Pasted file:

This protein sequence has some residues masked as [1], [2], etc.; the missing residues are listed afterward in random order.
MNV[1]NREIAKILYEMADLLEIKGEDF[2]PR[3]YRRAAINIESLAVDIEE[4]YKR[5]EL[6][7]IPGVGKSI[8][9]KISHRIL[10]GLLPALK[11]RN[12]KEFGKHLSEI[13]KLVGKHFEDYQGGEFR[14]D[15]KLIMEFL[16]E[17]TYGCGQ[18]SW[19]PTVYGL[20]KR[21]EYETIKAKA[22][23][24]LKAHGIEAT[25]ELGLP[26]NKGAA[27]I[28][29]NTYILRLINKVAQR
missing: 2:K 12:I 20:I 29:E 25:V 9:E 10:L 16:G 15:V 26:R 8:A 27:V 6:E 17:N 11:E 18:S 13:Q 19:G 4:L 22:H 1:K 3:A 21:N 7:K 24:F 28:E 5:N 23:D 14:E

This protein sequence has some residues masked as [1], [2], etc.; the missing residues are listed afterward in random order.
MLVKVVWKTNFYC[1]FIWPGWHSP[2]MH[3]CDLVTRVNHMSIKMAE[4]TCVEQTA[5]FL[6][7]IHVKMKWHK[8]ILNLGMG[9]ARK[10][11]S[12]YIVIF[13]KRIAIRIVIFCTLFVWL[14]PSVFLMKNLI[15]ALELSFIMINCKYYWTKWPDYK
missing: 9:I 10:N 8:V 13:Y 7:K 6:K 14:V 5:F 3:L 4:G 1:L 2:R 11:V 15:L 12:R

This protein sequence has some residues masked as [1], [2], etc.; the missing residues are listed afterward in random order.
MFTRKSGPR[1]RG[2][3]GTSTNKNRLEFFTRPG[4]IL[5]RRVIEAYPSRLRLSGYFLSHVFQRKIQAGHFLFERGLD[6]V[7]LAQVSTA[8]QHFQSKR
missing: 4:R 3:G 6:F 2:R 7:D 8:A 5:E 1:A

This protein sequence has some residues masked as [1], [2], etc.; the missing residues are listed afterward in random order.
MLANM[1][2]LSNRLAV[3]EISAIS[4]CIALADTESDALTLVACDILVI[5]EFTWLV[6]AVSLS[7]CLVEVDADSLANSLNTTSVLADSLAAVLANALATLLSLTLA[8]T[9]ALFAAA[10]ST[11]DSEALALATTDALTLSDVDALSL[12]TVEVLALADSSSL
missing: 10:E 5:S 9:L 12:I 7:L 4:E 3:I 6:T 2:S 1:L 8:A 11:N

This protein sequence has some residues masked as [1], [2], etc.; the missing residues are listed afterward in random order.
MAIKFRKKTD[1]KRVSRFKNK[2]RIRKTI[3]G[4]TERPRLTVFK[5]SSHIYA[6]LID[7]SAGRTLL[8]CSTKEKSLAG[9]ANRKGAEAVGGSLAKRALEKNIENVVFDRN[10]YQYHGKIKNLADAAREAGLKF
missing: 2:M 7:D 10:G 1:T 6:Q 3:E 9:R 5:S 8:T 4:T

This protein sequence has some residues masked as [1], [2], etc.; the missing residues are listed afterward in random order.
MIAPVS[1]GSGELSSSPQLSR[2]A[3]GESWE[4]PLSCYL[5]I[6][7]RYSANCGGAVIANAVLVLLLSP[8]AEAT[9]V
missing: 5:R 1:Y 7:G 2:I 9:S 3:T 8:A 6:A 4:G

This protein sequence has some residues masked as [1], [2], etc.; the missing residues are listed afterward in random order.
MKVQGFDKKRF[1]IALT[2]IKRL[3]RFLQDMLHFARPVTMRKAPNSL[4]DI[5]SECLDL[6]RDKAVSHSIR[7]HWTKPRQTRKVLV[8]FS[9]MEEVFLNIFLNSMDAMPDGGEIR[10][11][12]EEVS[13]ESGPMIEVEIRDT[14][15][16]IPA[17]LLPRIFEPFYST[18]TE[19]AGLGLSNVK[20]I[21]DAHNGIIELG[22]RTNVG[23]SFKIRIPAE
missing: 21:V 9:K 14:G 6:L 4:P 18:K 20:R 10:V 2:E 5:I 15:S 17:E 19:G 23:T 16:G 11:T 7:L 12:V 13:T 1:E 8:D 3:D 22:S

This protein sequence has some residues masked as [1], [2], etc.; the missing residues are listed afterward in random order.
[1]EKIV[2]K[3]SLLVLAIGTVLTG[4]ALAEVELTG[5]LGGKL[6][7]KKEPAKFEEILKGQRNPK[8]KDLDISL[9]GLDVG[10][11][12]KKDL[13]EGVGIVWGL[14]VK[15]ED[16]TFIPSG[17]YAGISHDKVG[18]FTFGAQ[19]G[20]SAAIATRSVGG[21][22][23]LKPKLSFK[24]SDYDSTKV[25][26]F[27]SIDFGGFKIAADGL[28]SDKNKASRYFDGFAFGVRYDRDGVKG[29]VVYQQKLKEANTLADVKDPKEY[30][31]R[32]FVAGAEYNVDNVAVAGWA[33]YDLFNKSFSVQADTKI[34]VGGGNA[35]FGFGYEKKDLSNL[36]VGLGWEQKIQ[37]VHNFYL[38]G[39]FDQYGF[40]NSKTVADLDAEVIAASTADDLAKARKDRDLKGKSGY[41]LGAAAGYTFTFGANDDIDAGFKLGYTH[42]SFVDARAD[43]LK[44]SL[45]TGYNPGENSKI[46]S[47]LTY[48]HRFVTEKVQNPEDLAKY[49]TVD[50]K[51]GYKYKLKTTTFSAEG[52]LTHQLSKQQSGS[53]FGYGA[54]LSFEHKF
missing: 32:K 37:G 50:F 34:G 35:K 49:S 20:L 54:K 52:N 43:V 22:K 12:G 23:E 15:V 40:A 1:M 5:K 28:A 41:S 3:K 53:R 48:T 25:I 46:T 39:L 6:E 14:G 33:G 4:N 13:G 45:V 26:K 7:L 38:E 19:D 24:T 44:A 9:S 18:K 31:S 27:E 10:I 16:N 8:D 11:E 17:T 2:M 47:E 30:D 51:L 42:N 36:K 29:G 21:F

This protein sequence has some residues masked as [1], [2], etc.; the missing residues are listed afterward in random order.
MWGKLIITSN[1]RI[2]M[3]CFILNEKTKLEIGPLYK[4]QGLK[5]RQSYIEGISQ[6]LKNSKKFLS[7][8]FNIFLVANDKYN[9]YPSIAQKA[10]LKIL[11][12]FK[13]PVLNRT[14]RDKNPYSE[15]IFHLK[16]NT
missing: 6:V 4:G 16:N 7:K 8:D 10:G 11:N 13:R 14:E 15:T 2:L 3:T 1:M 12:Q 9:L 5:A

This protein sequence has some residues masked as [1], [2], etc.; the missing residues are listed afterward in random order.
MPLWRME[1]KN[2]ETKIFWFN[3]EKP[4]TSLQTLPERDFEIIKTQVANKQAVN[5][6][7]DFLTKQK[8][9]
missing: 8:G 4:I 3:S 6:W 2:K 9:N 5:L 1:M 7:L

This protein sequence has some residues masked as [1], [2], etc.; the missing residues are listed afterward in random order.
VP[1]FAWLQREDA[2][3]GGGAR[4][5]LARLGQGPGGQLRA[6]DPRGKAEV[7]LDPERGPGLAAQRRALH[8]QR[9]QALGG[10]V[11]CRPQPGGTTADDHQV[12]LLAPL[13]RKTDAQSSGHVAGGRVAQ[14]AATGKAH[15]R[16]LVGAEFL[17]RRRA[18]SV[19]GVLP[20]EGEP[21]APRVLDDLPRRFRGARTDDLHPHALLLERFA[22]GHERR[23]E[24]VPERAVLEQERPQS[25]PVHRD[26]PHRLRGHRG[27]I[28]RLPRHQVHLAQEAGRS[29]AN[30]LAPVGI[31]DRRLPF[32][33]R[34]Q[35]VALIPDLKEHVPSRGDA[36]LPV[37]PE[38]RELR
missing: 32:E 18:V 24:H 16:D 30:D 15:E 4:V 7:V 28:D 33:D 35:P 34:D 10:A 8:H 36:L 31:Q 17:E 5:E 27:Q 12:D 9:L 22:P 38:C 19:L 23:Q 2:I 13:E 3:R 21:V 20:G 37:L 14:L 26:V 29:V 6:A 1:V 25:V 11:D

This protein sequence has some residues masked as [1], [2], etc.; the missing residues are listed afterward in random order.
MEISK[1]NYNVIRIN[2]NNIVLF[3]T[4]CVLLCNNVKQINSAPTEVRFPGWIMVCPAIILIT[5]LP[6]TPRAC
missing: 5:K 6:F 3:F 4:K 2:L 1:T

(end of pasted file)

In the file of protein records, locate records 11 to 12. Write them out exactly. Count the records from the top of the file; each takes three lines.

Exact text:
This protein sequence has some residues masked as [1], [2], etc.; the missing residues are listed afterward in random order.
VP[1]FAWLQREDA[2][3]GGGAR[4][5]LARLGQGPGGQLRA[6]DPRGKAEV[7]LDPERGPGLAAQRRALH[8]QR[9]QALGG[10]V[11]CRPQPGGTTADDHQV[12]LLAPL[13]RKTDAQSSGHVAGGRVAQ[14]AATGKAH[15]R[16]LVGAEFL[17]RRRA[18]SV[19]GVLP[20]EGEP[21]APRVLDDLPRRFRGARTDDLHPHALLLERFA[22]GHERR[23]E[24]VPERAVLEQERPQS[25]PVHRD[26]PHRLRGHRG[27]I[28]RLPRHQVHLAQEAGRS[29]AN[30]LAPVGI[31]DRRLPF[32][33]R[34]Q[35]VALIPDLKEHVPSRGDA[36]LPV[37]PE[38]RELR
missing: 32:E 18:V 24:H 16:D 30:D 15:E 4:V 7:V 28:D 33:D 35:P 34:D 10:A 8:H 36:L 31:Q 17:E 5:E 27:Q 12:D 9:L 22:P 38:C 19:L 23:Q 2:I 13:E 3:R 21:V 20:G 37:L 14:L 26:V 29:V 6:A 1:V 25:V 11:D

This protein sequence has some residues masked as [1], [2], etc.; the missing residues are listed afterward in random order.
MEISK[1]NYNVIRIN[2]NNIVLF[3]T[4]CVLLCNNVKQINSAPTEVRFPGWIMVCPAIILIT[5]LP[6]TPRAC
missing: 5:K 6:F 3:F 4:K 2:L 1:T